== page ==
Irregulars Among Us

My column today is dedicated to a class of people with whom we are all familiar. They are a very unique type who exist among us in our families, schools, jobs, churches, and every aspect of our culture. I venture to say that all of us have had some dealings or interactions with people who we thought or considered somewhat strange or weird in their character, demeanor, and even methodology. Many of these people, who I come to regard as irregulars, were unfairly and wrongly labeled as fanatic, eccentric, and even crazy simply because they did not fit the mold of what we consider normal or ordinary. In order to be accepted by regular folk, many of these irregulars would hide or completely alter or abandon the attributes, abilities, and gifts that were innate to their nature from conception. Some of you would be surprised of the many irregulars in history who helped to shape our civilization and culture. We owe these strange people a debt of gratitude for the many discoveries, inventions, and ideas that came from them without which we would all be living in the dark ages of ignorance, superstition, paganism, and grappling to survive as a species, due to some malady that threatened to make us extinct.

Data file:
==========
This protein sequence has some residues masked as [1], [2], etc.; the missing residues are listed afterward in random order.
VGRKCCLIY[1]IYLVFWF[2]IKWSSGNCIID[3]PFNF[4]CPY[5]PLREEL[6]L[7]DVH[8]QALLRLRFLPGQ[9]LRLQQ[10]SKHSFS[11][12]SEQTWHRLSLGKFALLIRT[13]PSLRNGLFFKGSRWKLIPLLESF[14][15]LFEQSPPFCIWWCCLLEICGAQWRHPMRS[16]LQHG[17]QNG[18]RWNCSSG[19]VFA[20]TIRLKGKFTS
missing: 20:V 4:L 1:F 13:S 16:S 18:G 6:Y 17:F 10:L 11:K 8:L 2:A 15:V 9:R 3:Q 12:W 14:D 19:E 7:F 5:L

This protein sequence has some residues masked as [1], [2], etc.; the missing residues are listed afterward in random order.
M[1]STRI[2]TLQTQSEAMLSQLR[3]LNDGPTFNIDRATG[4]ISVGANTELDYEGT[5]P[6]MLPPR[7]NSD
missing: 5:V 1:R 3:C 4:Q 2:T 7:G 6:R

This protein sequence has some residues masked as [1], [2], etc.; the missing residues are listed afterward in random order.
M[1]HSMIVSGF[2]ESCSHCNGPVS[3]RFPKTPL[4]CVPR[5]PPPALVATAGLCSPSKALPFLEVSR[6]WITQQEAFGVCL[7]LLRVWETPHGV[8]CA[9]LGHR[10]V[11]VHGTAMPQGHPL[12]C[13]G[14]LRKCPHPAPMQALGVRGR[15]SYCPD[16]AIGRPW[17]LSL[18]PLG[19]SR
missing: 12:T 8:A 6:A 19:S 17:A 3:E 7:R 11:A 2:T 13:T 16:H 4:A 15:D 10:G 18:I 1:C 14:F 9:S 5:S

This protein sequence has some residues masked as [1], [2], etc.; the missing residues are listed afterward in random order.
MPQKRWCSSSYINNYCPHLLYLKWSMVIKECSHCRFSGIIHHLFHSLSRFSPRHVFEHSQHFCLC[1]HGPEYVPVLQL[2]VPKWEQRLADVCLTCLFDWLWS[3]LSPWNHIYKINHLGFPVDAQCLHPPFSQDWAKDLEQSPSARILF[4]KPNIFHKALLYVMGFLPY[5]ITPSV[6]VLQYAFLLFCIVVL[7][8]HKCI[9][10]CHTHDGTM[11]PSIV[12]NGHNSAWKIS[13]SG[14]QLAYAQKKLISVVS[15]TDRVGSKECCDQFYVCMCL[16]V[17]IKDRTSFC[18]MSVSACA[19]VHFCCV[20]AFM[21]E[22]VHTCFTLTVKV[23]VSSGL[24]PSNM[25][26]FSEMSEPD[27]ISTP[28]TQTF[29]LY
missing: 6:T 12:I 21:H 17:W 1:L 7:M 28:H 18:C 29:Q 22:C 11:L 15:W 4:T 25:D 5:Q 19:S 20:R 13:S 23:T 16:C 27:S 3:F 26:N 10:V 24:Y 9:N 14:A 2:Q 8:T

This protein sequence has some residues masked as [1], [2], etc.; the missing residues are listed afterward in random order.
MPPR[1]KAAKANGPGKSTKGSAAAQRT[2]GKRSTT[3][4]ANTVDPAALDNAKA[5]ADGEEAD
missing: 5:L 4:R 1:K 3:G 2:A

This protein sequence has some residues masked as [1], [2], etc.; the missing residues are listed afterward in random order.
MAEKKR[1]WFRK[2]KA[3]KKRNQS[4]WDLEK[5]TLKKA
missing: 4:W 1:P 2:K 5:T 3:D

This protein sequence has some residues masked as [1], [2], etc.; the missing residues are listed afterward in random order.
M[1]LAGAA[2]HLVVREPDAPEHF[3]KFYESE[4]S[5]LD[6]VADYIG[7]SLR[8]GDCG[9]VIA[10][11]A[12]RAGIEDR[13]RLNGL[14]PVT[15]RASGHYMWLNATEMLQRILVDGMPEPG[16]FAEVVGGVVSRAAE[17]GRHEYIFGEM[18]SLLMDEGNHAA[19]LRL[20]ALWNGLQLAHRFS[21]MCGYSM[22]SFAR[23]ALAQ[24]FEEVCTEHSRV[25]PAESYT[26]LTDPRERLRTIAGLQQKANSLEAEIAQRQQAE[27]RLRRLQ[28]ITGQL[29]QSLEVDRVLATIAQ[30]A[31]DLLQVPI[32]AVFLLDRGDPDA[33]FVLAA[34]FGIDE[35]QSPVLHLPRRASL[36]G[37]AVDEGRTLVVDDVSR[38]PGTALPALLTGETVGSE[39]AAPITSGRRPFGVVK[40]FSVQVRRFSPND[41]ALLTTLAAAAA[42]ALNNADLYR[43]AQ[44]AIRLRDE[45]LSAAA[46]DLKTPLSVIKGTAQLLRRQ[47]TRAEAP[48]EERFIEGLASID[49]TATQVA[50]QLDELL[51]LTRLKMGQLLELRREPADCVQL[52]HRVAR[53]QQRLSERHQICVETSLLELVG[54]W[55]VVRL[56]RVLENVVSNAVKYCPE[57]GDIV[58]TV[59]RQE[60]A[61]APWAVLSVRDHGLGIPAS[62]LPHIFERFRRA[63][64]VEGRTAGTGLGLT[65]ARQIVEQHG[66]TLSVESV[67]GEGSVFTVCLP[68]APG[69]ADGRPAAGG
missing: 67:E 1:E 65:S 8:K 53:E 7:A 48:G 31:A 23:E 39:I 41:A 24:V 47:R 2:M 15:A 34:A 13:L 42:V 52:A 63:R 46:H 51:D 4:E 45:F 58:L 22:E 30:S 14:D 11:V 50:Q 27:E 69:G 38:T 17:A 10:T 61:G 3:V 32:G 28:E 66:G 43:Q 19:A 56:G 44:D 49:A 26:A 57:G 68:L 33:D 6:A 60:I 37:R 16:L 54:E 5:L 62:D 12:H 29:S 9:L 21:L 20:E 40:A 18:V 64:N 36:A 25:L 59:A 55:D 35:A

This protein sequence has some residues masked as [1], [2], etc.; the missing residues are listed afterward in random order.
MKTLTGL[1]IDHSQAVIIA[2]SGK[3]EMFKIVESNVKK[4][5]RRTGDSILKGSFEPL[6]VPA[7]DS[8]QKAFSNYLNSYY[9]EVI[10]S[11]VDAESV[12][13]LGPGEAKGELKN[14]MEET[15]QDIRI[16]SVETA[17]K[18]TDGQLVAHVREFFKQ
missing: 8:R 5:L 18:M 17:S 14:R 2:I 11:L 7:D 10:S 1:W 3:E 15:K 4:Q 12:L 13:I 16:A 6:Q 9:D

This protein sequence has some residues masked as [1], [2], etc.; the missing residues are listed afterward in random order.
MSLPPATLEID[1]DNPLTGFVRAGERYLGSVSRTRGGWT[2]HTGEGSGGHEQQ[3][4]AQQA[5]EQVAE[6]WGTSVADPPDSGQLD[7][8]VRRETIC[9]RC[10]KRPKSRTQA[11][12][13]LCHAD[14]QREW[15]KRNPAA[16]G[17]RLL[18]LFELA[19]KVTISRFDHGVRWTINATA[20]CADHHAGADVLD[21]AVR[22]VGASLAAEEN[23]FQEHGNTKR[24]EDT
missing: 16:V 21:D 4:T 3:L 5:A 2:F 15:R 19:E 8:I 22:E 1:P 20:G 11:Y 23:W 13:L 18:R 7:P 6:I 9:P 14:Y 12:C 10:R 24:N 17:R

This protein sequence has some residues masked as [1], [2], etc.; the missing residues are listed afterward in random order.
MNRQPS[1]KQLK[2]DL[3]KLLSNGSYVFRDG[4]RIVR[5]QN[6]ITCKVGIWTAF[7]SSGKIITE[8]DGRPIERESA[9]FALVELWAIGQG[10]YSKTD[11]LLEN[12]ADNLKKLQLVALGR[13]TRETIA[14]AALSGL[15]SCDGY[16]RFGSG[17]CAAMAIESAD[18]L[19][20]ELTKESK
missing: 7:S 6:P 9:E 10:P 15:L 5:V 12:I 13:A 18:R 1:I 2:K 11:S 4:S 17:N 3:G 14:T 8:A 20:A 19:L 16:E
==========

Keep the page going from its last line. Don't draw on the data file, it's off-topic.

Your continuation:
Every profession and field of endeavor that has enriched and enhanced humanity has had irregulars in their rank who made great contributions to the advancement and betterment of mankind. In the field of medicine, there were quite a few people who fit into the category of the irregulars. Certain people like Louis Pasteur, Madame Marie Curie, Jonas Salk, Ernest E. Just, and quite a few others who helped to revolutionize the medical profession through their trailblazing discoveries were irregulars who thought out of the box of regular scientific thought and methodology. Can anyone dispute the fact that inventors and physicists like Isaac Newton, Albert Einstein, Thomas Edison, Alexander Graham Bell, George Washington Carver, and a host of others, whose discoveries and inventions laid the scientific foundation upon which our very sophisticated and high tech culture rests, were irregulars and deemed somewhat eccentric by their contemporaries? Every serious student of literature is perhaps aware that many of the giants in this field, like Edgar Allen Poe, Mark Twain, Stephen King, and Stan Lee (one of my favorites) were and are just a little eccentric and irregular. Even some of our most renowned statesman and politicians, who were foundational and crucial to the establishing and developing of our nation, must be posthumously set in the category of the irregulars due to their antics and demeanor. Men like Benjamin Franklin, George Washington, Andrew Jackson, and of course, Abraham Lincoln were considered as being irregular by many of their contemporaries. Abraham Lincoln (when he first arrived in Washington as the sixteenth president of the United States) was labeled by most of the political elites as being very crude, naïve, incompetent, and ill-equipped to be the Commander-in-Chief. Most in his party and cabinet thought that he was so irregular and out of place that he would not survive his first term in office. Of course, history proves that this irregular politician, who many pundits of his time thought was too unsophisticated and back-woodsy to be an effective President, was arguably our greatest occupant of the Oval Office. The historical fabric of our nation is laced with many irregulars in every profession and pursuit who played essential roles in helping to make America the greatest nation on the face of the earth. In the field of soldiering, men like George Washington, Ulysses S. Grant, Douglas MacArthur, George Patton, William (Bull) Halsey, and many other brave and heroic men were clearly irregulars who led our armed forces to victory in the various wars that won our freedom and preserved our Union. In corporate America, there were many irregulars who helped to forge the economy and wealth of our nation.